in cognitive psychology (with an emphasis on linguistics and language acquisition and use) from the University of Chicago and a B.A. from Pomona College.
Emilie M. Roth is owner and principal scientist of Roth Cognitive Engineering, a small company that conducts research and application in the areas of human factors and applied cognitive psychology (cognitive engineering). Her work involves analysis of human problem solving and decision making in real-world environments (e.g., military command and control; intelligence analysis; nuclear power plant emergencies; railroad operations; healthcare), and the impact of support systems (e.g., computerized procedures; alarm systems; advanced graphical displays; new forms of decision support and automation) on cognitive performance. Roth has supported analysis and design of first-of-a-kind systems, including design and manning of envisioned Army Future Vertical Lift; design and evaluation of next-generation nuclear power plant control rooms; and design of computer-based support systems for flight planning and monitoring for USTRANSCOM and the Air Mobility Command. She is a fellow of the Human Factors and Ergonomics Society, is an associate editor of the Journal of Cognitive Engineering and Decision Making, and serves on the editorial board of Human Factors. She participated in the National Academies of Sciences, Engineering, and Medicine’s Committee on Human-System Design Support for Changing Technology (in 2006), and the National Academies’ committee examining lessons learned from the Fukushima nuclear accident for improving safety and security of U.S. nuclear plants (2012 to 2016), and is currently a member of the Board on Human-Systems Integration at the National Academies. She received her Ph.D. from the University of Illinois, Urbana-Champaign, in cognitive psychology.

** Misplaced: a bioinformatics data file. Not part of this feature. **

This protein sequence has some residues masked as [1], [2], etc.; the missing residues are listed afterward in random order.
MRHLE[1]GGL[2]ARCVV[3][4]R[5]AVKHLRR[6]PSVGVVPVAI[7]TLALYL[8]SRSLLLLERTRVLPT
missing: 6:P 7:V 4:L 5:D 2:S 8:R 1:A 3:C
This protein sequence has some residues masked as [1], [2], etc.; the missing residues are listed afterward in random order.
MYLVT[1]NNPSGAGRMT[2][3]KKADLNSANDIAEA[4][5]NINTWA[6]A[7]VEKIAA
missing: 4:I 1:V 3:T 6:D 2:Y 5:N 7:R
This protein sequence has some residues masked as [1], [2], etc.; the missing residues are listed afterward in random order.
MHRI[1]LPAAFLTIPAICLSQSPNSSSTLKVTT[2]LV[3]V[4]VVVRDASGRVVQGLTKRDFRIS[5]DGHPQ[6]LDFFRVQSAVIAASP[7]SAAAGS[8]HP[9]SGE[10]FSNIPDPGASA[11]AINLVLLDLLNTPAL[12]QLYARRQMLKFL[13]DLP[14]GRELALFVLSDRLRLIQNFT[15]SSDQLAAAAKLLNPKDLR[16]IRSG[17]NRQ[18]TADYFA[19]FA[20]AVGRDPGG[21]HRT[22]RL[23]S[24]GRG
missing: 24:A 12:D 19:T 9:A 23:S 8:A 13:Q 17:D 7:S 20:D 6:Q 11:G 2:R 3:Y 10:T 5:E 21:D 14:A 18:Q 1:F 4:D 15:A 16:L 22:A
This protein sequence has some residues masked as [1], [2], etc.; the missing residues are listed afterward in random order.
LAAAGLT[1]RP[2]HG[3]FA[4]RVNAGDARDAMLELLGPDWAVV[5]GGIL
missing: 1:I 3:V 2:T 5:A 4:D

William B. Rouse is research professor in the McCourt School of Public Policy at Georgetown University, as well as senior fellow in the office of the senior vice president for research, and professor emeritus and former chair of the School of Industrial and Systems Engineering at the Georgia Institute of Technology. His research focuses on understanding and managing complex public-private systems such as healthcare delivery, higher education, transportation, and national security, with emphasis on mathematical and computational modeling of these systems for the purpose of policy design and analysis. He was chair of the Committee on Human Factors before it became the Board on Human-Systems Integration. Over the past four decades, he has served as chair, co-chair, or member of roughly 40 National Academies of Sciences, Engineering, and Medicine study committees, ad hoc committees, and other initiatives. He received his B.S. in mechanical engineering from the University of Rhode Island, and his S.M. and Ph.D., both in systems engineering, from the Massachusetts Institute of Technology.